In Our View: First Step to a Legacy

Groups discussing development of vast hiking loop around Columbia River Gorge



The idea that the longest journey begins with a single step seems an appropriate summation of the vision being espoused by the Friends of the Columbia Gorge. After all, developing a vast hiking loop around the Gorge might seem like an unattainable dream — but you never know until you try.

With that in mind, the environmental group recently shared its vision for “Gorge Towns to Trails” with the Chinook Trail Association. The Chinook Trail Association would like to create a vast 300-mile hiking loop around the Gorge, and Friends of the Columbia Gorge would like to link trails in the area with riverfront towns. As quoted by Columbian reporter Stevie Mathieu, project manager Renee Tkach said a system of trails that connect to towns would provide “not a backcountry experience, (but) more of a front country experience.”

For example, the groups are focusing on developing a new hiking path that would connect a portion of the Chinook Trail in Washougal with the Pacific Crest Trail as it passes through Stevenson. Tkach said about 95 percent of the land needed for that connection already is publicly owned, making the plan seem not so far-fetched. Friends of the Columbia Gorge also is focusing on connecting the town of Lyle with a hiking area, and linking Hood River to The Dalles by trail on the Oregon side of the river.

For more than two decades, the Chinook Trail Association has advocated for a hiking loop that would extend east from Vancouver Lake to the Highway 97 bridge near Biggs, Ore. But, as with any pie-in-the-sky notion that could involve land purchases and easements, the idea is subject to political wrangling and debate.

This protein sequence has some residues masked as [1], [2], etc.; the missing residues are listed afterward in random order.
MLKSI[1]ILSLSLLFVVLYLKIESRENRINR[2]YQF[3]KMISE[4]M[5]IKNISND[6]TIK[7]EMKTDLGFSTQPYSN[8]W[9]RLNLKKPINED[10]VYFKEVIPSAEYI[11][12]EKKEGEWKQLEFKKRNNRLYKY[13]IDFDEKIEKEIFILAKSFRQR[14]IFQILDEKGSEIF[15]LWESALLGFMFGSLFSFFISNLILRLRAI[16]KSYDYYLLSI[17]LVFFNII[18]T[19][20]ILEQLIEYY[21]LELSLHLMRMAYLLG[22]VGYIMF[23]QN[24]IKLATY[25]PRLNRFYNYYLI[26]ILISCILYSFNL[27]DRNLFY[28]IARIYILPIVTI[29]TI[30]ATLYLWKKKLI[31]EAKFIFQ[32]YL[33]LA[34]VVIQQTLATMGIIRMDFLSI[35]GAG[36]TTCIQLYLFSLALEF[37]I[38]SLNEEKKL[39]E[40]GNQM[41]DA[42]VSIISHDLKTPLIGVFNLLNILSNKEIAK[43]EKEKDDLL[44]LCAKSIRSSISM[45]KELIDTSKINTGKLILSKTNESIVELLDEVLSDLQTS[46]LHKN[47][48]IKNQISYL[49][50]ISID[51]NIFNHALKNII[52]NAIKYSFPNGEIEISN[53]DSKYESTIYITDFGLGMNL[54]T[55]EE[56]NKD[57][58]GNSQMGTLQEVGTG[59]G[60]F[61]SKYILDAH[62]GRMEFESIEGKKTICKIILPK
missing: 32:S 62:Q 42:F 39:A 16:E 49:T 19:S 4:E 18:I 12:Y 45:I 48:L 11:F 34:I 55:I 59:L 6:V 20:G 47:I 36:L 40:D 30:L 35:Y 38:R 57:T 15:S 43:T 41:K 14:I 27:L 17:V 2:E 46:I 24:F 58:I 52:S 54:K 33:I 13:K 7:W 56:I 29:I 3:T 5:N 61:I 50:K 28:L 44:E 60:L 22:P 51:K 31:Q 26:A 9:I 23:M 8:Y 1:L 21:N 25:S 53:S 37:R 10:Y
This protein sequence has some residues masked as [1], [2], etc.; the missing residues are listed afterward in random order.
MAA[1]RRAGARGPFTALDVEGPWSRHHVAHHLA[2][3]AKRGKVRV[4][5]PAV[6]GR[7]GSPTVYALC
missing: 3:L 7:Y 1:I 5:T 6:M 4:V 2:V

At the heart of the questions is how the areas surrounding the Gorge hope to position themselves for economic recovery. Those areas, traditionally reliant upon the timber industry as an economic engine, have been hit particularly hard through the Great Recession. In Skamania County, for example, which borders Clark County to the east, the unemployment rate spiked at over 15 percent in 2010; in August 2013, it stood at 8.8 percent, according to the U.S. Bureau of Labor Statistics.

The vision of “Gorge Towns to Trails” is to enhance the region’s accessibility to hiking while turning outdoors recreation into a tourism industry, and Tkach pointed out that National Geographic magazine a few years ago ranked the Gorge as the sixth-best place to visit in the world. “We’re on the map,” she said. “Visitors are coming, and they’re looking for these experiences.”

Along those lines, Friends of the Columbia Gorge has launched a “Play and Stay” campaign encouraging hikers to turn a day trip into an overnight vacation in the Gorge. Yet the plan points out the conundrum facing municipal governments these days. While many areas focus on developing and attracting tourism, a strong economy is reliant upon a broad-based foundation that includes manufacturing and commerce, and that will be crucial to the recovery of the counties along the Gorge. Not every region can build its economy on making play dates with people from across the country.

Friends of the Columbia Gorge, for now, is doing its part in its area of expertise. “This isn’t something that’s going to happen in the next five, 10 years. This is a long-term vision,” Tkach said. “A big vision takes lots of work, lots of patience, but it leaves an amazing legacy behind.”

And any amazing legacy begins with a single step.